November 19, 2012 Agriculture in India No Comments

India’s agricultural roots run deep, dating back approximately 10,000 years. Ancient Vedic texts describe the acts of plowing, irrigation, and harvesting fruits and vegetables. In those days, plants and animals were considered holy and they were worshiped by the Indian people. Interestingly enough, this is largely still the case today. The Hindu religious tradition, practised by the majority of Indian people today, recognizes the vital role that plants and animals play in sustaining mankind.

Given this history, what does the future of agriculture in India look like? It was barely fifty years ago that that chemical farming methods, including pesticides, insecticides, and genetically modified organisms (GMOs) were introduced in India. Prior to that, methods were largely organic and natural. Then, in the 1960s and 1970s, the Indian government wanted to focus on using agriculture to boost the country’s economy and they encouraged farmers to adopt high-yield methods dependent on genetically modified seeds and chemical fertilizers and pesticides. Unfortunately, these methods simply haven’t been sustainable. As the developed world has realized the many faults of chemical farming methods, so too has India.

Problems with Chemical Farming in India

  • Pests have grown resistant to the effects of pesticides.
  • In many areas, soils have been completely depleted of nutrients, making the land infertile.
  • Middlemen selling packages of hybrid seeds, fertilisers, and insecticides supplied by corporations sell them to the villagers on credit with exorbitant interest rates. Farmers are then forced to use the profits from crops to repay them, perpetuating a cycle of debt and creating despair for farmers when their crops are damaged by weather.
  • Many farmers are illiterate and unable to read the instructions on the pesticides. They apply the pesticides in excessive concentrations.
  • Many farmers are uneducated and lack a knowledge of how pesticides work. They increase the dosage of the pesticide to try to combat pests that have become resistant.
  • Grazing animals become ill after eating pesticide-treated crops.
  • Crops dependent on chemicals have slowly become less resistant to the effects of weather and disease.

The result is a disastrous situation for farmers. But luckily, there is an alternative. Many farmers have already started adopting more sustainable methods. This article relates the story of a farmer named Malliah who shifted to chemical-free farming about fifteen years ago and gives a good overview of some of the many problems farmers face.

The Future of Agriculture in India

As in the story above, it seems as though the effects of chemical farming might naturally force farmers to seek alternatives. So what might some of these alternatives look like? Well, the agricultural systems designed in the article have three characteristics. They are:

1. Economically and Environmentally Sustainable

There will be no future of agriculture in India if systems are not sustainable. We are running out of the resources to grow food for ourselves –this is a global crisis. The shift to sustainable farming methods much focus on conserving resources and adapting the crop to the environment, while still maintaining or increasing crop yields. This would ensure that farmers have a viable income and the produce is enough to feed a country with a growing population. Aquaponics might be the solution we’re looking for, as it uses significantly less land and water than traditional farming methods. Farmers wouldn’t have to pay for chemicals to treat their crops and crop yields would be increased.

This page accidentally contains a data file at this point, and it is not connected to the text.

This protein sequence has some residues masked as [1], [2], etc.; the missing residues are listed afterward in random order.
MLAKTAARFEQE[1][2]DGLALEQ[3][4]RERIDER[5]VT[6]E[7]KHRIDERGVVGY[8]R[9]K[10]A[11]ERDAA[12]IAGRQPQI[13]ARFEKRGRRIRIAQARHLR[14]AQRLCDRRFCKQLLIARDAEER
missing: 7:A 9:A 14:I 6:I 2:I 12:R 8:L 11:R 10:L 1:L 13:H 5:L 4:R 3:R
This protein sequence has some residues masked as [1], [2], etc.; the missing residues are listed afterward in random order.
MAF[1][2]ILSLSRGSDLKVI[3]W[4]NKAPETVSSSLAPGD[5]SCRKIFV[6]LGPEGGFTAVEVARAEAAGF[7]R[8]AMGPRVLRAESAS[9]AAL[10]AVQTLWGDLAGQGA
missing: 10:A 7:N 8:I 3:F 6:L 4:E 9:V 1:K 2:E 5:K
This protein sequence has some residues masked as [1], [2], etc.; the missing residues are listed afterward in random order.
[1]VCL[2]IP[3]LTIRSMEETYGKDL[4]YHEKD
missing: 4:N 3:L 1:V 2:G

2. Smartly Designed

An smartly-designed agricultural system would involve a number of different components working symbiotically in order to increase efficiency. Aquaponics systems are a good illustration of how organisms can complement each other. Fish and plants are grown together, but they also need each other to grow, with excrement from the fish serving as the perfect source of nutrients for plants. In that way, the outcomes complement each other and the result is a self-regulating system that requires little external input from the farmer. Although it has taken science and technology to perfect this technique, in a way it is just a sophisticated way of mimicking nature.

3. Holistic

When we say “holistic,” we mean that the solution works in every area. The problem with many of the current methods used is that they only serve one purpose. For instance, the goal of pesticides is to prevent pests from destroying the crops. Are pesticides cost-effective for farmers? No. Are they good for the environment? No. Are they good for humans? No. Are they an ethically good solution to the problem of pests? No, not really. Is the overall impact of pesticides positive? Definitely not. When the original goal of preventing pests is removed, there are virtually no benefits to using pesticides.

The agricultural problems we face today are multi-faceted. Ultimately, the solutions we choose to solve these problems need to focus on accomplishing more than one thing. Such is the case in an aquaponics – a source of hope for the future of agriculture in India.

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Written by Aquaponics Team